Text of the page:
Do you think there are alternatives to medication, holistic treatments, and how do they work?
Dr. Lisa Cortez: Absolutely, anxiety is one of the easiest mental illnesses to treat without medication. Cognitive behavior therapy, exposure therapy, along with meditation, journaling, empowerment, confidence, exercise, supplements, CBD oil, vitamins, teas, and a healthy diet, can all eliminate anxiety. All this will retrain the brain, not to fear when nothing is happening.
What are some techniques you can use to help someone who is having an anxiety attack?
Dr. Lisa Cortez: Meditation, tapping, breathwork, guided imagery, muscle relaxation, exposure therapy, and mindset work are techniques I use for my patients. These techniques are what I’ve used to help thousands of patients. It continues to work. But I always lost learning no only from books but from my patients.
Why did you want to become a specialist in treating anxiety? Did you ever experience it, and what’s your relationship to anxiety?
Dr. Lisa Cortez: When I was 18 years old, my parents dropped me off at college, and as soon as they drove off, I had my first full blown panic attack. I had no idea what was going on; I thought I was going to die. I remember thinking I don’t want to call my parents because I didn’t want them to say, “You’re not staying.” It was the most horrible feeling I ever felt. I then went 3 years without a panic attack, and again it hit me my senior year. I learned what to do to help myself and continued to learn when I went to grad school. So I decided to dedicate my life to helping people with anxiety. I never wanted anyone to feel the way I did. This has become my passion. I truly believe that because I’ve been through anxiety, I can understand my clients more. This helps me be a better therapist. Unless you’ve had an anxiety disorder, you don’t know what it truly feels like. I might be the expert, but that doesn’t stop me from always learning more. I do this to be better for my patients. I love what I do, and I love helping others.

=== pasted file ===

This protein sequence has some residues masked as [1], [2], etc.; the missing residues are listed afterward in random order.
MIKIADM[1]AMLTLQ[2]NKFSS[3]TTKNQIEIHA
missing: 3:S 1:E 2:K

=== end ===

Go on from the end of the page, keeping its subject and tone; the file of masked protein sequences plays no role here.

How would you recommend people cope with anxiety especially during these difficult times of Covid? Have you noticed that anxiety has spiked? What’s your take?
Dr. Lisa Cortez: Fear of the unknown can be very stressful and can cause anxiety. With this current pandemic, it has caused many people to develop the fear, which can lead to anxiety. Our lives have changed so much with this new normal. We are all a little fearful, but I’ve noticed that people that typically didn’t worry are now experiencing anxiety. It’s normal for us to fear something none of us have ever experienced. People are not only worried about Covid itself; they’re worried about their loved ones. They’re worried about their jobs and their finances. On top of all that, we’re isolated at home. We’re not doing our normal activities or socializing with our friends and loved ones. I’ve seen a jump in calls in my practice. I’ve been fully booked, so I decided to start groups to help more people learn to manage their stress and anxiety.
The advice I give people is to try to keep your schedule as normal as possible. If you’re working from home, try to keep the same routine. Dress up once in a while to feel more empowered, keep a routine, exercise, go outside, meditate, plan zoom dates with friends and family. Waking up and thinking about what you’re grateful for is something that helps a lot. And number one, if you’re feeling overwhelmed with covid, limit reading about it. Stay informed but be cautious about what you read. We’ve got this. Stay positive.
Alexa Caroline Modugno is the US Consulting Associate Editor for TheFutureOfPR.com. An NYU graduate, she was a viola performance major with a minor in French studies. She currently also works as an arts journalist and culture editor of Frontrunner Magazine where she has interviewed and featured many prominent figures in the arts, film and music world. She also has an active role in the film scene, working as an actress for several indie films and has been a Q&A moderator, film judge and presenter for Winter Film Awards and Chelsea Film Festival. More about her here.